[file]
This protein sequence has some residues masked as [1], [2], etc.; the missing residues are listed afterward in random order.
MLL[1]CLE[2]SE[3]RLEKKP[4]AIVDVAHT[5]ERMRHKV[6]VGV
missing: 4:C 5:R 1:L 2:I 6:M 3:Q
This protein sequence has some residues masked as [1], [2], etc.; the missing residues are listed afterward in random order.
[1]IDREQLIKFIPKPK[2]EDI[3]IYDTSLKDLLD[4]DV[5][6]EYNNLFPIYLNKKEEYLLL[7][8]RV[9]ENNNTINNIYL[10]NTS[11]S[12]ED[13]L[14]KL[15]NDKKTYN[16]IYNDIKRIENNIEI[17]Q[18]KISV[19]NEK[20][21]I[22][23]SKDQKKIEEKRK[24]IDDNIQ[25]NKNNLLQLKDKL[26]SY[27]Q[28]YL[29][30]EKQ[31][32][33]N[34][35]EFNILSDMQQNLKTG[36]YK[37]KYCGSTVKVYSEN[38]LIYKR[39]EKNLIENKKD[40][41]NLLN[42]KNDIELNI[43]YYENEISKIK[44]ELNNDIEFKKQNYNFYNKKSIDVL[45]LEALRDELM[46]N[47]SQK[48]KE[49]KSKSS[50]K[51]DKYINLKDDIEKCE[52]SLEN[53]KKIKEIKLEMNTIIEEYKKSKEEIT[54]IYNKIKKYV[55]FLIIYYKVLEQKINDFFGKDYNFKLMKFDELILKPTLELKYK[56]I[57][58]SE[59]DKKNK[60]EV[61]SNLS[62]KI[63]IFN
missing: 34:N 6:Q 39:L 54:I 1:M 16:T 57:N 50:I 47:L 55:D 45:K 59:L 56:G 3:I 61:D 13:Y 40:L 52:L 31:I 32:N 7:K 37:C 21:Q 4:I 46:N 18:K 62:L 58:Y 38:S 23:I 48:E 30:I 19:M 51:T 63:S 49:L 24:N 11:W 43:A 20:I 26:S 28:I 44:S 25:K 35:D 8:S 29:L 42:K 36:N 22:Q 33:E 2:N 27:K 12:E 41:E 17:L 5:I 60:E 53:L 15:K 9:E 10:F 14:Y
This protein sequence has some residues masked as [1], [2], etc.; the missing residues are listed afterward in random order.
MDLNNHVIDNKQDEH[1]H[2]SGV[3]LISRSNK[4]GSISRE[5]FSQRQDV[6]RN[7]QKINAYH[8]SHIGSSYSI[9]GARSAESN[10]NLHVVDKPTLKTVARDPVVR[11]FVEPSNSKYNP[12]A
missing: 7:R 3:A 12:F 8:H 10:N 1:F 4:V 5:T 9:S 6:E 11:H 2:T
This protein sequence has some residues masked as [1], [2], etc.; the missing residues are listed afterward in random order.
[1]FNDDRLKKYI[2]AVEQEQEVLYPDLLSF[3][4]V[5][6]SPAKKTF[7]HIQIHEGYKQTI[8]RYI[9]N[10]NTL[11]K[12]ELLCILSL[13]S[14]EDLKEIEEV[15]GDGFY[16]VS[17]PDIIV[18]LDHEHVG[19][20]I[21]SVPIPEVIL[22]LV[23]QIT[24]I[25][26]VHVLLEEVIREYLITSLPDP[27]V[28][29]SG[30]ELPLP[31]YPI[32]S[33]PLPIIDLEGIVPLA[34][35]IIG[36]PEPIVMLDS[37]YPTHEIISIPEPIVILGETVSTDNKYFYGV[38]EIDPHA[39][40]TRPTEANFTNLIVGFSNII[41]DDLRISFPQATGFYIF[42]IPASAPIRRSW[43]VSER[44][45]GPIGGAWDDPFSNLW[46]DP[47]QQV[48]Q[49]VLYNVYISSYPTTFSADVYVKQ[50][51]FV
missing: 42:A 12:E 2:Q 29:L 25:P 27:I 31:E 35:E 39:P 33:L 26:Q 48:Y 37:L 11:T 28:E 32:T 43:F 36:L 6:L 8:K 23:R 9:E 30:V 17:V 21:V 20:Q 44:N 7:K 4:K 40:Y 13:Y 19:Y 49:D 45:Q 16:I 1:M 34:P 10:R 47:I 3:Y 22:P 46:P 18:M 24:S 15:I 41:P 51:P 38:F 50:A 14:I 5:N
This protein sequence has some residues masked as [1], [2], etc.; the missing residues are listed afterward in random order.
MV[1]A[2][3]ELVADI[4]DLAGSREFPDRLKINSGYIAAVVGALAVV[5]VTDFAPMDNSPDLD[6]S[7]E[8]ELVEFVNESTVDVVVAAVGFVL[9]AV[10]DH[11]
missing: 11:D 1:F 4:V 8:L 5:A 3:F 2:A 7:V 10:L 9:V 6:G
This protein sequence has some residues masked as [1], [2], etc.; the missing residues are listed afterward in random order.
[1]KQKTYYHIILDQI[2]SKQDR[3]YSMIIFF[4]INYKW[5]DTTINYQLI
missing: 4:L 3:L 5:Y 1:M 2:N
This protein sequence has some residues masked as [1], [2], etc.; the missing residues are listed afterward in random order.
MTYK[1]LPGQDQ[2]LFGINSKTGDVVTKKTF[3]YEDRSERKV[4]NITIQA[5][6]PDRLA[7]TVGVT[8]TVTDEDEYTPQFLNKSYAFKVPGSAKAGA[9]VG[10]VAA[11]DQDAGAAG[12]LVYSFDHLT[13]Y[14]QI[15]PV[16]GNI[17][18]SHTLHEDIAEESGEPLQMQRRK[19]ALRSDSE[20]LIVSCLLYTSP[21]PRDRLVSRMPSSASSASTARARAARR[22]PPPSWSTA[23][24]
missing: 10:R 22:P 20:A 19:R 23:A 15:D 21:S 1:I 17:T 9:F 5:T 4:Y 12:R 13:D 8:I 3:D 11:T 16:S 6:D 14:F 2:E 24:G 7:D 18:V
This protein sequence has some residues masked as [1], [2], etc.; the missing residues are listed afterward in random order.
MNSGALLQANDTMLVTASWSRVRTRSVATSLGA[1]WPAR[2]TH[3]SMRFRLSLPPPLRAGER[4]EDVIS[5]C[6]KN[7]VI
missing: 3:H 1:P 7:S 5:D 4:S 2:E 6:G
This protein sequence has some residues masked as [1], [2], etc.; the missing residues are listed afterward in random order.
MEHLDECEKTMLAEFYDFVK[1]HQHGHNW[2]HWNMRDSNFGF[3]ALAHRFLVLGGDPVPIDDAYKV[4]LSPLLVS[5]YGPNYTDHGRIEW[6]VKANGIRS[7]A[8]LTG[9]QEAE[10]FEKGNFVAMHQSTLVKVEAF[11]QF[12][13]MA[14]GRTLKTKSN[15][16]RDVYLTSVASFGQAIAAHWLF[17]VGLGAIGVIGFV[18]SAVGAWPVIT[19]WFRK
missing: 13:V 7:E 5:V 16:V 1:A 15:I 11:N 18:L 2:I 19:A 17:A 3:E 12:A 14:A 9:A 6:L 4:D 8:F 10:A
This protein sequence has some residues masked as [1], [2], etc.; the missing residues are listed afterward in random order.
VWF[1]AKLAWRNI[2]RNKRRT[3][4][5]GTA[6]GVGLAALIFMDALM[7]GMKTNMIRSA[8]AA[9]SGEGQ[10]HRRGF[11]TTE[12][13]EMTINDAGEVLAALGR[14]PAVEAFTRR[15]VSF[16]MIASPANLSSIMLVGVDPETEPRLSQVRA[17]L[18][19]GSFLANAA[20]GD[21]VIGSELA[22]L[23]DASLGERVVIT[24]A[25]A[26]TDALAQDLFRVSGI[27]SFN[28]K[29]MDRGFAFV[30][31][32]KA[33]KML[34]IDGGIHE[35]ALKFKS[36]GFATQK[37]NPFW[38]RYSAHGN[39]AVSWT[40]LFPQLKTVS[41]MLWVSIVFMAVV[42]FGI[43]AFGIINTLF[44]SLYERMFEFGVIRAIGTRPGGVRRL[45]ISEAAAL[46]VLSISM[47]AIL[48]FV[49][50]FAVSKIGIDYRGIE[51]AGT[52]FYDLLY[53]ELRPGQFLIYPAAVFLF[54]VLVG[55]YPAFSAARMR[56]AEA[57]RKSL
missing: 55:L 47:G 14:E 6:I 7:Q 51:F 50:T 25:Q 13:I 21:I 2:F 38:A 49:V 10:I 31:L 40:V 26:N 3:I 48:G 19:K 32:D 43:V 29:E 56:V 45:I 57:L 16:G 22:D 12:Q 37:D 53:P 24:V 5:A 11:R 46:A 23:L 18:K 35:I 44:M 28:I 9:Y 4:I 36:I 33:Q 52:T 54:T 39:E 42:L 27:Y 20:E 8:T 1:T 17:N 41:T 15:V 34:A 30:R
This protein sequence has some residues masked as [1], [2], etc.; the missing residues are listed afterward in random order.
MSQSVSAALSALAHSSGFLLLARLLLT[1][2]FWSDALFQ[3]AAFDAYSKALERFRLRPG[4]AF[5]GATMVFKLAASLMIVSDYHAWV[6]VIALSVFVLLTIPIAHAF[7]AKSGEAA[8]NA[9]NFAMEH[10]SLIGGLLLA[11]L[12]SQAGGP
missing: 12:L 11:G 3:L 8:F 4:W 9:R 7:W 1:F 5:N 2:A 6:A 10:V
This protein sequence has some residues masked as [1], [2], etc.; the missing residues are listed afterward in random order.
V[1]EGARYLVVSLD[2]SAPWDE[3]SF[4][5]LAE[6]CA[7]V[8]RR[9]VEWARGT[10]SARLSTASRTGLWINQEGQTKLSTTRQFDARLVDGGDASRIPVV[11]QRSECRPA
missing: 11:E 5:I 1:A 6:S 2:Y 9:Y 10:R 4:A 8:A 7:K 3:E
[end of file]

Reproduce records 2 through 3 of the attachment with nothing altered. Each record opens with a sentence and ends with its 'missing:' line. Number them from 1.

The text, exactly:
This protein sequence has some residues masked as [1], [2], etc.; the missing residues are listed afterward in random order.
[1]IDREQLIKFIPKPK[2]EDI[3]IYDTSLKDLLD[4]DV[5][6]EYNNLFPIYLNKKEEYLLL[7][8]RV[9]ENNNTINNIYL[10]NTS[11]S[12]ED[13]L[14]KL[15]NDKKTYN[16]IYNDIKRIENNIEI[17]Q[18]KISV[19]NEK[20][21]I[22][23]SKDQKKIEEKRK[24]IDDNIQ[25]NKNNLLQLKDKL[26]SY[27]Q[28]YL[29][30]EKQ[31][32][33]N[34][35]EFNILSDMQQNLKTG[36]YK[37]KYCGSTVKVYSEN[38]LIYKR[39]EKNLIENKKD[40][41]NLLN[42]KNDIELNI[43]YYENEISKIK[44]ELNNDIEFKKQNYNFYNKKSIDVL[45]LEALRDELM[46]N[47]SQK[48]KE[49]KSKSS[50]K[51]DKYINLKDDIEKCE[52]SLEN[53]KKIKEIKLEMNTIIEEYKKSKEEIT[54]IYNKIKKYV[55]FLIIYYKVLEQKINDFFGKDYNFKLMKFDELILKPTLELKYK[56]I[57][58]SE[59]DKKNK[60]EV[61]SNLS[62]KI[63]IFN
missing: 34:N 6:Q 39:L 54:I 1:M 16:T 57:N 50:I 47:L 55:D 45:K 59:L 56:G 3:I 61:D 13:Y 40:L 52:L 31:I 32:N 7:K 37:C 21:Q 4:I 46:N 18:K 62:L 58:Y 38:S 23:I 48:E 30:I 19:M 51:T 63:S 49:L 24:N 11:W 43:A 20:I 26:S 28:I 44:S 25:K 35:D 8:S 29:L 42:K 36:N 22:Q 33:E 2:N 27:K 12:E 41:E 17:L 5:I 60:E 53:L 15:K 9:E 10:F 14:Y
This protein sequence has some residues masked as [1], [2], etc.; the missing residues are listed afterward in random order.
MDLNNHVIDNKQDEH[1]H[2]SGV[3]LISRSNK[4]GSISRE[5]FSQRQDV[6]RN[7]QKINAYH[8]SHIGSSYSI[9]GARSAESN[10]NLHVVDKPTLKTVARDPVVR[11]FVEPSNSKYNP[12]A
missing: 7:R 3:A 12:F 8:H 10:N 1:F 4:V 5:T 9:S 6:E 11:H 2:T